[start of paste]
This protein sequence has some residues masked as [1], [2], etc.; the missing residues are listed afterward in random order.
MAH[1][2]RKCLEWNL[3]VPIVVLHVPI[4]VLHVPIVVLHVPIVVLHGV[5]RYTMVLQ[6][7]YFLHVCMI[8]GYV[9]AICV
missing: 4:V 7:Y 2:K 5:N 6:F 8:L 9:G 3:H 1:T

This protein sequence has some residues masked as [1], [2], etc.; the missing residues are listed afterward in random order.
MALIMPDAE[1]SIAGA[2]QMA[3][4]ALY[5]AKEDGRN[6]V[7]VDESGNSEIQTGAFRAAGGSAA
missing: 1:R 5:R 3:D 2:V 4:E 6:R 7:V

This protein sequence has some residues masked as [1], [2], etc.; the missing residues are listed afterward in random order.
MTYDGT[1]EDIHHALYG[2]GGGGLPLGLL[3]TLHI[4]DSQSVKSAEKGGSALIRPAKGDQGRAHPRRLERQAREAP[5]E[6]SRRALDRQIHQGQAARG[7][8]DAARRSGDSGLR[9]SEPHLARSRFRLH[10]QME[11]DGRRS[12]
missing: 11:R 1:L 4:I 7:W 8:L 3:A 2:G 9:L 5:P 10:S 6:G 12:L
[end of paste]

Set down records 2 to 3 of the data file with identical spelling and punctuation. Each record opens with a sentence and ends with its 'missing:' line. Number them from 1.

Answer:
This protein sequence has some residues masked as [1], [2], etc.; the missing residues are listed afterward in random order.
MALIMPDAE[1]SIAGA[2]QMA[3][4]ALY[5]AKEDGRN[6]V[7]VDESGNSEIQTGAFRAAGGSAA
missing: 1:R 5:R 3:D 2:V 4:E 6:R 7:V

This protein sequence has some residues masked as [1], [2], etc.; the missing residues are listed afterward in random order.
MTYDGT[1]EDIHHALYG[2]GGGGLPLGLL[3]TLHI[4]DSQSVKSAEKGGSALIRPAKGDQGRAHPRRLERQAREAP[5]E[6]SRRALDRQIHQGQAARG[7][8]DAARRSGDSGLR[9]SEPHLARSRFRLH[10]QME[11]DGRRS[12]
missing: 11:R 1:L 4:I 7:W 8:L 3:A 2:G 9:L 5:P 10:S 6:G 12:L